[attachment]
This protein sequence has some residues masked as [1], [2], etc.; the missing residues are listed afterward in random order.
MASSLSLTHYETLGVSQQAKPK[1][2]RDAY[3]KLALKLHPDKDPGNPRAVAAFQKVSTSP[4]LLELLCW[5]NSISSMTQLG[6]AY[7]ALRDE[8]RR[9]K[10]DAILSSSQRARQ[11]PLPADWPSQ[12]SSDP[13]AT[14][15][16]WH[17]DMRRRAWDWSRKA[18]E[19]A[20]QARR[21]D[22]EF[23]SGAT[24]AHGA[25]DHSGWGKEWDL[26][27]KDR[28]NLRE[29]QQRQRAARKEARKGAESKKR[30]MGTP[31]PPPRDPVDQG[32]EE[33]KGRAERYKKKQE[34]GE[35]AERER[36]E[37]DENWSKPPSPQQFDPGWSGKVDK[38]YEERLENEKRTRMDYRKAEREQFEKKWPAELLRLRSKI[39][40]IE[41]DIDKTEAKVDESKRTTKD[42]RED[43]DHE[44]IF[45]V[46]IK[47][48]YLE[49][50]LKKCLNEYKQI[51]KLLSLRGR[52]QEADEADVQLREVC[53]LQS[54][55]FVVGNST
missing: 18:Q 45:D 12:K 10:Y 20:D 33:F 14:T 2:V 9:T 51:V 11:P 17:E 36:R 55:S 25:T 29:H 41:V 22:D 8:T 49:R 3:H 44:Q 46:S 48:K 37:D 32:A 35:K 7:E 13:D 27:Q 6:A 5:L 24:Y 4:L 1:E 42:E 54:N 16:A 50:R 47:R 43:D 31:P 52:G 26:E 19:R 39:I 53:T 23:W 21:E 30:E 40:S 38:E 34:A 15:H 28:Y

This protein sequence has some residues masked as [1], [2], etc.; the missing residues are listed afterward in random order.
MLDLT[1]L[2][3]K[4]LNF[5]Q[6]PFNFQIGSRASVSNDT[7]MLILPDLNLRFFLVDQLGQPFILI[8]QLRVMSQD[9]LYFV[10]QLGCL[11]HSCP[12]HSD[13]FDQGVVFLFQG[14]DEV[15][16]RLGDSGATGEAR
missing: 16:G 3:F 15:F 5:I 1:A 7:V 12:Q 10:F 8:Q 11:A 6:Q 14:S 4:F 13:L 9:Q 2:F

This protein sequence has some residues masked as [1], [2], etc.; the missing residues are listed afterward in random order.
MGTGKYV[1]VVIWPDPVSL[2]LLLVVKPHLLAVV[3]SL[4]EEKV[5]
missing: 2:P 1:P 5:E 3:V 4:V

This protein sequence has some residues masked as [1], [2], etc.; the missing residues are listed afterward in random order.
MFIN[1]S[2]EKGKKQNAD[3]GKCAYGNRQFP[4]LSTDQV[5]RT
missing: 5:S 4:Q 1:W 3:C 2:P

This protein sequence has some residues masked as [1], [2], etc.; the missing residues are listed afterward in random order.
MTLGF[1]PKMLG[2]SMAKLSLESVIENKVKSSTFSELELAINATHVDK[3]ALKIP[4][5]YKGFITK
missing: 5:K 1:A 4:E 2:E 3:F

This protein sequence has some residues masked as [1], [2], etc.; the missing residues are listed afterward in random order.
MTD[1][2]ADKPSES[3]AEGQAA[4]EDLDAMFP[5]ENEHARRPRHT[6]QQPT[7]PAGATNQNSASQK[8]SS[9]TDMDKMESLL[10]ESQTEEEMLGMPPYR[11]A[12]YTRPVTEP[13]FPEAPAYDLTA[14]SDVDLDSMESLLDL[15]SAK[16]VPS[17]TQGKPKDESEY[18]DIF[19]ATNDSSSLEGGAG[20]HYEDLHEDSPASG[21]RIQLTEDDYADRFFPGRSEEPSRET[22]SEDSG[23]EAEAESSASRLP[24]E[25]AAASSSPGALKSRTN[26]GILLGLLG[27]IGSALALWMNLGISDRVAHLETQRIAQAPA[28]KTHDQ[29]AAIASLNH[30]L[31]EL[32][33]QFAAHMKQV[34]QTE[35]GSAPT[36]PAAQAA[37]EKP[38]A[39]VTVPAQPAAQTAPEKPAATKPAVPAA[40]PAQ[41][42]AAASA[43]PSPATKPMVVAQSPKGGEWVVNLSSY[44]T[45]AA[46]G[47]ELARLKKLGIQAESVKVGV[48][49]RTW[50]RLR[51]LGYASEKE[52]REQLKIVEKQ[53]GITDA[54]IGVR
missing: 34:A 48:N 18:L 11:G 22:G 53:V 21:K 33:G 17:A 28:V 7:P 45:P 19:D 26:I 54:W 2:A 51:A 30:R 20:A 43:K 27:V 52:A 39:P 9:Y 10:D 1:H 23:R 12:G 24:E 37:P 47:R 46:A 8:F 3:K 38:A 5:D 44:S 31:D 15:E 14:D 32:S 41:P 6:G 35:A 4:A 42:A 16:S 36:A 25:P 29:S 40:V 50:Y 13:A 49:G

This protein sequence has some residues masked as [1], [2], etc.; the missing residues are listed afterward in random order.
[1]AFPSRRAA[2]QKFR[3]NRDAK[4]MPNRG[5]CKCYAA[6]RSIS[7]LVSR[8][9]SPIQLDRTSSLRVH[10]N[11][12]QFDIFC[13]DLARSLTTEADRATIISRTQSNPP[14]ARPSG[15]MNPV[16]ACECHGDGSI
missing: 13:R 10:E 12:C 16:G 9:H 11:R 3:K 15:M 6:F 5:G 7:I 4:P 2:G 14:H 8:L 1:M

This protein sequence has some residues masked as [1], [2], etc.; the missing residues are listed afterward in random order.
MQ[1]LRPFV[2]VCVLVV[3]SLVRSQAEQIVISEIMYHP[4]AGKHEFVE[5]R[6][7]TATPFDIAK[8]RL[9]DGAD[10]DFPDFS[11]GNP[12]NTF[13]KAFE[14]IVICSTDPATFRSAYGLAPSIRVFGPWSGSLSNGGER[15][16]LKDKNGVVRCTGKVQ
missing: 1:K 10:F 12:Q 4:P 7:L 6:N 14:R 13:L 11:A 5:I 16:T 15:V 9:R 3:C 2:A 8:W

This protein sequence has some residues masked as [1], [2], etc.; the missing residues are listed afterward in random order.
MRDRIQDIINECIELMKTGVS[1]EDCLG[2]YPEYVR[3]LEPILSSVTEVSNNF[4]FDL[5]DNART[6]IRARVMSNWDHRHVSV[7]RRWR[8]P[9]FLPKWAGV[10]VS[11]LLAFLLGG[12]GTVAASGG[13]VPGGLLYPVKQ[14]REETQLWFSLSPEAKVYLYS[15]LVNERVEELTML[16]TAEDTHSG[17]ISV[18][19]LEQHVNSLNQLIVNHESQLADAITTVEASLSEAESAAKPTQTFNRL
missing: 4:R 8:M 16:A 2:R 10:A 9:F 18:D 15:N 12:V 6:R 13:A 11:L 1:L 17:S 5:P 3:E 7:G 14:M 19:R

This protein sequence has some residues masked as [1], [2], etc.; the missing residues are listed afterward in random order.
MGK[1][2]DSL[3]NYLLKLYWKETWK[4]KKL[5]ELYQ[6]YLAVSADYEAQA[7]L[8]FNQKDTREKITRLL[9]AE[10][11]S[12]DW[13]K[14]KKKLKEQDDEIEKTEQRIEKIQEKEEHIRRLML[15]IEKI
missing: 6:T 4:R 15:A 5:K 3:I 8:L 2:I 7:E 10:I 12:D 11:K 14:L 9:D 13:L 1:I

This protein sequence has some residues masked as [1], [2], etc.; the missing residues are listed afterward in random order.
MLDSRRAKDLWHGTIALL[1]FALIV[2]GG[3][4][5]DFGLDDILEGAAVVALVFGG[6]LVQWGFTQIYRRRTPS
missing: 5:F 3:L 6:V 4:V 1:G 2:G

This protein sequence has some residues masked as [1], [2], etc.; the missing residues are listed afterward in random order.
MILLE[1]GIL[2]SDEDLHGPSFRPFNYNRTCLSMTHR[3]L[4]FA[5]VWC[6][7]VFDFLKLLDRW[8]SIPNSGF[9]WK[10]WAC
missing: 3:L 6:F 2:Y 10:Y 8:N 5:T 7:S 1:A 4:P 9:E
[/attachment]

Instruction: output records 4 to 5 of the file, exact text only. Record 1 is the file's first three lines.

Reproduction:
This protein sequence has some residues masked as [1], [2], etc.; the missing residues are listed afterward in random order.
MFIN[1]S[2]EKGKKQNAD[3]GKCAYGNRQFP[4]LSTDQV[5]RT
missing: 5:S 4:Q 1:W 3:C 2:P

This protein sequence has some residues masked as [1], [2], etc.; the missing residues are listed afterward in random order.
MTLGF[1]PKMLG[2]SMAKLSLESVIENKVKSSTFSELELAINATHVDK[3]ALKIP[4][5]YKGFITK
missing: 5:K 1:A 4:E 2:E 3:F